The U.S. Census Bureau projects big demographic challenges ahead for Florida. The below figure summarizes its projections for the simultaneous increases in Florida’s youth and elderly populations out to the year 2030.
So let’s take the blue and the red columns separately. The blue columns show Florida’s youth population aged 5-17 is set to more than double between 2010 and 2030 – from approximately two million to well over four million. The 5-17 age cohort underestimates the scale of the challenge from a budgetary standpoint, by the way, as Florida 4-year-olds are eligible for the Voluntary Pre-K program, and many 18-year-olds are still in school.
So needless to say, Florida will be steadily adding more and more students year by year for as far as the eye can see. The current choice programs will not even begin to save Florida taxpayers the expense of building a huge number of new district schools. The time between Florida first passing a charter school law and now nearly matches the time between now and 2030 (see chart below).
Even if Florida adopted a universal system of private school choice next year, and put a billion dollars aside for new charter school facilities for high-quality operators, it would merely slow the rate of growth for Florida school districts.
The red columns in the first figure show Florida taxpayers will be incredibly hard pressed to afford building a huge number of new school buildings. Older citizens usually have passed both their peak earning years and thus their peak taxpaying years. Elderly citizens also create demands of public dollars in the form of health care spending.
The next time Florida readers visit a mall or other public place, try to imagine 2030 by doubling the number of youngsters and more than doubling the number of elderly people you come across. If you don’t feel a growing sense of growing alarm, well bless your heart; you are just one of those completely fearless sorts.
The people tasked with paying the bills for the K-12 and higher education of young people and the medical costs of older people in 2030 include those currently enrolled in Florida public schools. Let’s use the 2013 NAEP to check in on the 8th grade reading proficiency rates of Florida’s Class of 2002 and the future Class of 2017.
We have a lot going on in this chart, so let’s start with a few important side notes. First, this is what a good case achievement gap closing looks like. White scores have improved while the catastrophically low 1998 scores for minority students have improved faster. In 1998, a white student was more than four times as likely to score proficient than a black student, and almost twice as likely as a Hispanic student. By 2013, those ratios had improved despite the fact that white proficiency rates went up themselves.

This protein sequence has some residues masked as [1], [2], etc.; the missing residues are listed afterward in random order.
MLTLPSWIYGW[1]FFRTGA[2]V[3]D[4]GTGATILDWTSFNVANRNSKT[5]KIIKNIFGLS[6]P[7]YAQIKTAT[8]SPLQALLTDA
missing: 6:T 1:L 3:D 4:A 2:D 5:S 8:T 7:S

Next, the next time you read one of Florida’s sadly large group of education reactionaries yearning to return to the days before accountability and choice, note they are implicitly endorsing a return to the 7 percent proficiency rating that black students notched on the 1998 8th grade reading NAEP. It is pointless to hope literacy rates will improve if you are not willing to take the action required to make it a reality.
Finally (back on track), note that this pace of improvement, despite ranking very high compared to that achieved in other states, is completely, totally and utterly inadequate to prepare Florida children for the burdens they will bear as adults. Florida cannot settle for 42 percent of white students achieving full grade level reading proficiency, cannot settle for a 27 percent proficiency rate among Hispanics and should not feel anything but sickened by a 19 percent proficiency rate among black students.
My telepathic powers inform me that some of you are thinking, “But
you silly policy nerd Ladner, Florida’s black and Hispanic students have proficiency ratings above the national average! You are being unreasonable; there is only so much reform the system can take.” Quoting the great Samuel L. Jackson …
I enjoy singing the praises of Florida’s considerable improvement in public education as much as anyone. This does not, however, change the fact that Florida desperately needs far more improvement as fast as possible. Many challenges lay ahead for Florida, but we can be certain they will be much easier to face with a middle-aged taxpaying public that learned how to read and do mathematics during its 13 years in the public school system.
Politics is a difficult business, and nothing is more difficult for politicians than to take their focus off of the short-term in order to deeply consider the long-term. The long-term situation in Florida looks like this: despite the improvements of the last 15 years, Florida continues to educate only a minority of students to full grade level proficiency. Florida faces a huge increase in its K-12 population dwarfed only by the even larger increase in its elderly population, placing huge strains on future state finances.
Florida does not have any time to waste. It needs to move urgently to substantially improve both the effectiveness and the cost-effectiveness of its education system.
Update: We updated the second chart to reduce the estimated growth in student population between 2010-2013 from 2 million to 1.2 million.